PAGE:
Keep Talking (group)

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Keep Talking is a conspiracy theory and Holocaust denial discussion group in the United Kingdom that includes far-left and far-right activists.[1] It was founded before 2010[2] by Holocaust denier Nicholas Kollerstrom and 9/11 truther Ian Fantom,[3][4] who was inspired to start the group because he thought that 9/11 truth groups had been "sabotaged from within".[2] The group meets once a month in North London.[2][5]


Many of the group's meetings are dedicated to the promulgation of Holocaust denial and other antisemitic conspiracy theories, such as those which focus on Mossad or the Rothschild family. In 2017, Gilad Atzmon gave a talk to the group, in which he advanced the argument that the Balfour Declaration was intended to "conceal a century of Jewish political hegemony in Britain".[2][5] During one meeting in 2019, former Labour Party and GMB activist Peter Gregson[6][7] was ridiculed by members of the group for saying that the Holocaust did happen in some form. In response, James Thring, a regular attendee, claimed that there were no recorded deaths at Auschwitz concentration camp.[2][3] Another theme in the meetings is the claim that various terror attacks are actually false flag attacks.[2]

In 2019, St Anne's Church, Soho apologized for allowing the group to have a meeting at its premises, during which Miko Peled gave a speech.[4] In 2020, Dave Rich and Joe Mulhall published the report, the results of their joint three-year investigation into the group.[1][3]


The discussion group includes both far-left and far-right activists. According to Rich and Mulhall, "The deeper we looked into the ‘Keep Talking’ group, the harder it became to know whether it was far-right, far-left, a mixture of the two, or something else entirely".[1] People involved in the group include expelled Labour Party member Elleanne Green; Piers Corbyn (the older brother of Jeremy Corbyn); Gill Kaffash, a Holocaust denier and former Palestine Solidarity Campaign activist; and Alison Chabloz, fined for an antisemitic song.[2][3][8] Stead Steadman, an organizer of the far-right group London Forum, has for periods regularly videotaped Keep Talking meetings.[2]

Black Lives Matter photograph[edit]

During 2020 Black Lives Matter demonstrations in the UK, a photograph was taken of a young black woman having a conversation with an older white man, Jim Curran, who was wearing a sign that said, "Racism is a virus, we are the vaccine". The photograph was considered heartwarming and went viral; they were interviewed by ITV News, which described Curran as "a veteran of human rights campaigns dating back to the 1960s". Best for Britain retweeted the photograph, but later deleted the post and apologized, while ITV News retracted the story, after it was revealed that Curran had regularly attended Keep Talking events.[5][9][10]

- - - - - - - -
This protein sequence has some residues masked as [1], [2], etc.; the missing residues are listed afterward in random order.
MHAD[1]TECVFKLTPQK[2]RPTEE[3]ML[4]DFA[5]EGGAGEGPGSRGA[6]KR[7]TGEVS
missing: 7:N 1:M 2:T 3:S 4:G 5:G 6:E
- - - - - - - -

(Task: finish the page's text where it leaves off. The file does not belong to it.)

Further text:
See also[edit]


  1. ^ a b c "Report: London conspiracy group uniting far-left and far-right". Jewish News. 24 February 2020. Archived from the original on 6 March 2020. Retrieved 24 April 2020.
  2. ^ a b c d e f g h Dave Rich and Joe Mulhall. "Inside Keep Talking" (PDF). CST. Hope not Hate and Community Security Trust. Archived (PDF) from the original on 10 March 2020. Retrieved 7 July 2020.
  3. ^ a b c d Townsend, Mark (22 February 2020). "UK left activists attended events with far right antisemites". The Observer. Archived from the original on 13 May 2020. Retrieved 24 April 2020. Also present in the audience was Ian Fantom, co-founder of Keep Talking and a 9/11 "truther", who has appeared alongside Piers Corbyn, older brother of the Labour leader, at a Keep Talking event.
  4. ^ a b Weich, Ben (7 October 2019). "Church apologises for hosting event staged by Keep Talking, a group founded by Holocaust denier". The Jewish Chronicle. Archived from the original on 7 December 2019. Retrieved 24 April 2020.
  5. ^ a b c Edmunds, Donna Rachel (16 June 2020). "Lauded 'anti-racism activist' has ties to Holocaust denial group". Jerusalem Post. Archived from the original on 1 November 2020. Retrieved 3 November 2020.
  6. ^ "Ruling: 05311-19 Gregson v Sunday Herald". Independent Press Standards Organisation. 28 November 2019. Archived from the original on 4 August 2020. Retrieved 3 November 2020.
  7. ^ "Union to expel Scottish Labour activist for anti-Semitism". The National. Retrieved 3 November 2020.
  8. ^ "Footage shows pro-Corbyn activists in meeting with far-right Holocaust deniers". The Jewish Chronicle. 23 February 2020. Retrieved 24 April 2020.
  9. ^ Bell, Joanne. "When Rosie met Jim: the anti-racism picture that wasn't". The Jewish Chronicle. Archived from the original on 13 November 2020. Retrieved 3 November 2020.
  10. ^ "Best for Britain apologises for tweeting viral picture of man with antisemitism links in anti-racism rally and then issuing offensive response to criticism". Campaign Against Antisemitism. 19 June 2020. Retrieved 3 November 2020.